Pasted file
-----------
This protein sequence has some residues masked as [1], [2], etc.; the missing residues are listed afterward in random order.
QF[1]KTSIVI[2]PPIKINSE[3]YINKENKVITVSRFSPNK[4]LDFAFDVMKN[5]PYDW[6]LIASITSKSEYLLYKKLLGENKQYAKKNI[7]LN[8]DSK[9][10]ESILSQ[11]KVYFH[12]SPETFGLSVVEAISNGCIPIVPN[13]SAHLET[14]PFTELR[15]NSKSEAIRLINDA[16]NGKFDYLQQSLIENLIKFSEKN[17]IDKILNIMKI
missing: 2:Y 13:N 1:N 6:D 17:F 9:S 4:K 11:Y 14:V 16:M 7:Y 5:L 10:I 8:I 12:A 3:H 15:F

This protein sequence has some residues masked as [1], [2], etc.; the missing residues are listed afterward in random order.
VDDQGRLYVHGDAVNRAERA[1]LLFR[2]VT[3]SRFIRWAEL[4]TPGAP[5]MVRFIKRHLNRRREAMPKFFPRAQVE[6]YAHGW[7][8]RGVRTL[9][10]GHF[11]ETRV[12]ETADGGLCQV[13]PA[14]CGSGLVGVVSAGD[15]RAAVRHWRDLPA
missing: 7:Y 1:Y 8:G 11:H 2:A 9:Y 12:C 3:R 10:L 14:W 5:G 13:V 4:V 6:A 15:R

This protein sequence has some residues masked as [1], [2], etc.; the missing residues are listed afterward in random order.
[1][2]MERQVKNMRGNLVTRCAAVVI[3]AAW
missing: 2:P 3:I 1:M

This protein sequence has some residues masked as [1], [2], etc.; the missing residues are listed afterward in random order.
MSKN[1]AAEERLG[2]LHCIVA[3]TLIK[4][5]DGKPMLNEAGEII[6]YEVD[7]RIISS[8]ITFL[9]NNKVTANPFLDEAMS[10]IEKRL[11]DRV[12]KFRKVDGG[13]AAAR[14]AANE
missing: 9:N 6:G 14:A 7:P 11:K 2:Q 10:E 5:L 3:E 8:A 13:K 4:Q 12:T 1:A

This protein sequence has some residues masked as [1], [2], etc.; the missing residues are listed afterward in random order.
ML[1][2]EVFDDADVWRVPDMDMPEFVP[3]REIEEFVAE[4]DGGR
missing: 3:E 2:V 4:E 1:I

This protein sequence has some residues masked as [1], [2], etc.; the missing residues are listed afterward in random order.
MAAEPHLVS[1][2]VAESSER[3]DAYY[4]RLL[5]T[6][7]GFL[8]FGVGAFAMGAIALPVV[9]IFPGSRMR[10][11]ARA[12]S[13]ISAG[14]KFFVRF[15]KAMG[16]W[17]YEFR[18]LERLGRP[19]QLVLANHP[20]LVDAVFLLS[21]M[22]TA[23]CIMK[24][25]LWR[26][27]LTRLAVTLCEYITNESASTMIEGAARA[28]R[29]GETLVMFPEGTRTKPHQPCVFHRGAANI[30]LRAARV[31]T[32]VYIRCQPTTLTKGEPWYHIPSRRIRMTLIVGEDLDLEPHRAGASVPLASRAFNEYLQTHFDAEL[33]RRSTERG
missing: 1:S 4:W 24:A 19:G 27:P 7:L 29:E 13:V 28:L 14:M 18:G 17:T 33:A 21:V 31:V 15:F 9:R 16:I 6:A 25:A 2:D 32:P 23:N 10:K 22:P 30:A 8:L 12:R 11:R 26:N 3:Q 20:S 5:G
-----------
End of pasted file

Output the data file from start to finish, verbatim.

This protein sequence has some residues masked as [1], [2], etc.; the missing residues are listed afterward in random order.
QF[1]KTSIVI[2]PPIKINSE[3]YINKENKVITVSRFSPNK[4]LDFAFDVMKN[5]PYDW[6]LIASITSKSEYLLYKKLLGENKQYAKKNI[7]LN[8]DSK[9][10]ESILSQ[11]KVYFH[12]SPETFGLSVVEAISNGCIPIVPN[13]SAHLET[14]PFTELR[15]NSKSEAIRLINDA[16]NGKFDYLQQSLIENLIKFSEKN[17]IDKILNIMKI
missing: 2:Y 13:N 1:N 6:D 17:F 9:S 4:K 11:Y 14:V 16:M 7:Y 5:L 10:I 8:I 12:A 3:H 15:F

This protein sequence has some residues masked as [1], [2], etc.; the missing residues are listed afterward in random order.
VDDQGRLYVHGDAVNRAERA[1]LLFR[2]VT[3]SRFIRWAEL[4]TPGAP[5]MVRFIKRHLNRRREAMPKFFPRAQVE[6]YAHGW[7][8]RGVRTL[9][10]GHF[11]ETRV[12]ETADGGLCQV[13]PA[14]CGSGLVGVVSAGD[15]RAAVRHWRDLPA
missing: 7:Y 1:Y 8:G 11:H 2:A 9:Y 12:C 3:R 10:L 14:W 5:G 13:V 4:V 6:A 15:R

This protein sequence has some residues masked as [1], [2], etc.; the missing residues are listed afterward in random order.
[1][2]MERQVKNMRGNLVTRCAAVVI[3]AAW
missing: 2:P 3:I 1:M

This protein sequence has some residues masked as [1], [2], etc.; the missing residues are listed afterward in random order.
MSKN[1]AAEERLG[2]LHCIVA[3]TLIK[4][5]DGKPMLNEAGEII[6]YEVD[7]RIISS[8]ITFL[9]NNKVTANPFLDEAMS[10]IEKRL[11]DRV[12]KFRKVDGG[13]AAAR[14]AANE
missing: 9:N 6:G 14:A 7:P 11:K 2:Q 10:E 5:L 3:E 8:A 13:K 4:Q 12:T 1:A

This protein sequence has some residues masked as [1], [2], etc.; the missing residues are listed afterward in random order.
ML[1][2]EVFDDADVWRVPDMDMPEFVP[3]REIEEFVAE[4]DGGR
missing: 3:E 2:V 4:E 1:I

This protein sequence has some residues masked as [1], [2], etc.; the missing residues are listed afterward in random order.
MAAEPHLVS[1][2]VAESSER[3]DAYY[4]RLL[5]T[6][7]GFL[8]FGVGAFAMGAIALPVV[9]IFPGSRMR[10][11]ARA[12]S[13]ISAG[14]KFFVRF[15]KAMG[16]W[17]YEFR[18]LERLGRP[19]QLVLANHP[20]LVDAVFLLS[21]M[22]TA[23]CIMK[24][25]LWR[26][27]LTRLAVTLCEYITNESASTMIEGAARA[28]R[29]GETLVMFPEGTRTKPHQPCVFHRGAANI[30]LRAARV[31]T[32]VYIRCQPTTLTKGEPWYHIPSRRIRMTLIVGEDLDLEPHRAGASVPLASRAFNEYLQTHFDAEL[33]RRSTERG
missing: 1:S 4:W 24:A 19:G 27:P 7:L 29:E 13:V 28:L 14:M 18:G 17:T 33:A 21:V 31:V 15:F 9:R 16:I 6:A 25:A 2:D 32:P 23:N 10:K 22:P 30:A 8:L 12:R 11:R 26:N 3:Q 20:S 5:G